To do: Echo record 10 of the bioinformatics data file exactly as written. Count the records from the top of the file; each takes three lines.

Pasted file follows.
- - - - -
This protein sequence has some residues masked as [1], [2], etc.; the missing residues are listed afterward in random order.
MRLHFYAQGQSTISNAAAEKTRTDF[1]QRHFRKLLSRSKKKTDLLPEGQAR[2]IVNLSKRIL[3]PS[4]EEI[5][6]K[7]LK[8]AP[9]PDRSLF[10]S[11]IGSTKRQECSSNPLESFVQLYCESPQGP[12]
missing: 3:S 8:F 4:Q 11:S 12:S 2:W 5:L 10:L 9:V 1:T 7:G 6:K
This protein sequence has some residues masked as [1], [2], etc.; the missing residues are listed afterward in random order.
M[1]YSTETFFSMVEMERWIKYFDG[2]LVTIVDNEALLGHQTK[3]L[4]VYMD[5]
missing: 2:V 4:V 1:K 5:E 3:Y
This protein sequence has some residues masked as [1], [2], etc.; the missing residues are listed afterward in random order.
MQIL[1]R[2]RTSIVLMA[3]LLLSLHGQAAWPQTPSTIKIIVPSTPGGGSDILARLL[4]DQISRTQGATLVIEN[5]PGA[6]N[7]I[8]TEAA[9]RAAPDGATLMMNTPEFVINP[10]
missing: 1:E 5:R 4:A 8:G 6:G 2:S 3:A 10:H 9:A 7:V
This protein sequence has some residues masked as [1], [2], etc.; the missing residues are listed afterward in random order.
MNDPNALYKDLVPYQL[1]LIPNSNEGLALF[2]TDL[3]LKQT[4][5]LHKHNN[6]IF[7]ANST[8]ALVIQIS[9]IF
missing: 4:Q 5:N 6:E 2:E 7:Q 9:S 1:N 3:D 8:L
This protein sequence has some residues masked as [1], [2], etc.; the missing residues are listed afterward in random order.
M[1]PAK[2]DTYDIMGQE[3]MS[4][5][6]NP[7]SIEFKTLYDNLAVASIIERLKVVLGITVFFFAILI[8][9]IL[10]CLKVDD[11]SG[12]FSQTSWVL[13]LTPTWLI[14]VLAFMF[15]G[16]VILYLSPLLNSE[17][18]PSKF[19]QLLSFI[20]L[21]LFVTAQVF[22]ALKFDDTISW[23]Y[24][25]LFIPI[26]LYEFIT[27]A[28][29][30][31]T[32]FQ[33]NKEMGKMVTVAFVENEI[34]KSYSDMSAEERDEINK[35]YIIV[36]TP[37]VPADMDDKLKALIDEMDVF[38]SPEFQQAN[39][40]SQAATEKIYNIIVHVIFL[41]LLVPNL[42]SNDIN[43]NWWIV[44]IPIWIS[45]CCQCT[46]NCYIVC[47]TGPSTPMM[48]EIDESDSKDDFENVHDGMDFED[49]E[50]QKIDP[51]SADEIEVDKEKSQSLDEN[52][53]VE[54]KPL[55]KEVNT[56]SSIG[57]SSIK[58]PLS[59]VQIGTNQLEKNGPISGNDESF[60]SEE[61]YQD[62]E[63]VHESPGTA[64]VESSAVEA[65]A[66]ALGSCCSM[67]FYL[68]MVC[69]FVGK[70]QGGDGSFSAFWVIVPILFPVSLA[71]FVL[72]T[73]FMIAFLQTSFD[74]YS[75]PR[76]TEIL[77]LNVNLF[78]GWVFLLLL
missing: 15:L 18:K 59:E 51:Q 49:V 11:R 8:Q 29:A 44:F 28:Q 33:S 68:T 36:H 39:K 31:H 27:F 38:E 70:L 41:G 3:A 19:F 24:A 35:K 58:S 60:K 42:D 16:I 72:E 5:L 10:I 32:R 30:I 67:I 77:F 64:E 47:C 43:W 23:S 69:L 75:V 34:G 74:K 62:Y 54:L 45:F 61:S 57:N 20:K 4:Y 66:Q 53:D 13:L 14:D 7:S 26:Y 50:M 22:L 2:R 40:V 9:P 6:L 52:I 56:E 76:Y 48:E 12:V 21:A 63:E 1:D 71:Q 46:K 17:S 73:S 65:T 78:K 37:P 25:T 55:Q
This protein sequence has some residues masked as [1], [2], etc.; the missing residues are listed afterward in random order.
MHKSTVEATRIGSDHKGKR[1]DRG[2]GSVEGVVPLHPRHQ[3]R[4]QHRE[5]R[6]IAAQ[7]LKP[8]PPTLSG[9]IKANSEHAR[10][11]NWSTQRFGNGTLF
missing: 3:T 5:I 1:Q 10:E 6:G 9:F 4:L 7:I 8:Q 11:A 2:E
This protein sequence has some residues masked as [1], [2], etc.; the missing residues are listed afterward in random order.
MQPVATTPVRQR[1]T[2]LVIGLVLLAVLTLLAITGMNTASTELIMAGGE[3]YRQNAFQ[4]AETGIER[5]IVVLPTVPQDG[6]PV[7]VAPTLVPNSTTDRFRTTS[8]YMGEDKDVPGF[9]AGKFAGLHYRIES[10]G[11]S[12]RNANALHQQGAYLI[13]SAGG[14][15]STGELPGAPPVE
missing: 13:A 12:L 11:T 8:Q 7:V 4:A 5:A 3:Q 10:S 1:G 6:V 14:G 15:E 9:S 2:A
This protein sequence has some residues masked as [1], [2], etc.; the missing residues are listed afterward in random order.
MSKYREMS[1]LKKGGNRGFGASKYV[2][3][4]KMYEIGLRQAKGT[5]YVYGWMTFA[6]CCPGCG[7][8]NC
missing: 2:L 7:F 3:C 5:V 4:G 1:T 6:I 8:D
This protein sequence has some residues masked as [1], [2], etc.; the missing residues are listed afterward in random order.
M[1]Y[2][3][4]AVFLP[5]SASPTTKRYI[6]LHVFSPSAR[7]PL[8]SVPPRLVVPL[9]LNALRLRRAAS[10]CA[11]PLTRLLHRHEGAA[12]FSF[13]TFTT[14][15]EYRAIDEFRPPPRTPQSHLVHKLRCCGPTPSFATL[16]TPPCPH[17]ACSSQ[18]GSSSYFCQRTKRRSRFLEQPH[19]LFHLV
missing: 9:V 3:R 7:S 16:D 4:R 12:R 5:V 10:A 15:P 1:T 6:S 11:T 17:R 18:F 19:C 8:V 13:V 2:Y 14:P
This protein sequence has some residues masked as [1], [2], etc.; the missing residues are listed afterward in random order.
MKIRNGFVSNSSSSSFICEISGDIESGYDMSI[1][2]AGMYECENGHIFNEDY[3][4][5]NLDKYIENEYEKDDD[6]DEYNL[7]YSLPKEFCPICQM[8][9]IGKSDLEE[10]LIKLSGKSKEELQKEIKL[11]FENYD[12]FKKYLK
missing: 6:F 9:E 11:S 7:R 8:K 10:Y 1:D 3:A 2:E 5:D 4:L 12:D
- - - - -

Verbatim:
This protein sequence has some residues masked as [1], [2], etc.; the missing residues are listed afterward in random order.
MKIRNGFVSNSSSSSFICEISGDIESGYDMSI[1][2]AGMYECENGHIFNEDY[3][4][5]NLDKYIENEYEKDDD[6]DEYNL[7]YSLPKEFCPICQM[8][9]IGKSDLEE[10]LIKLSGKSKEELQKEIKL[11]FENYD[12]FKKYLK
missing: 6:F 9:E 11:S 7:R 8:K 10:Y 1:D 3:A 2:E 5:D 4:L 12:D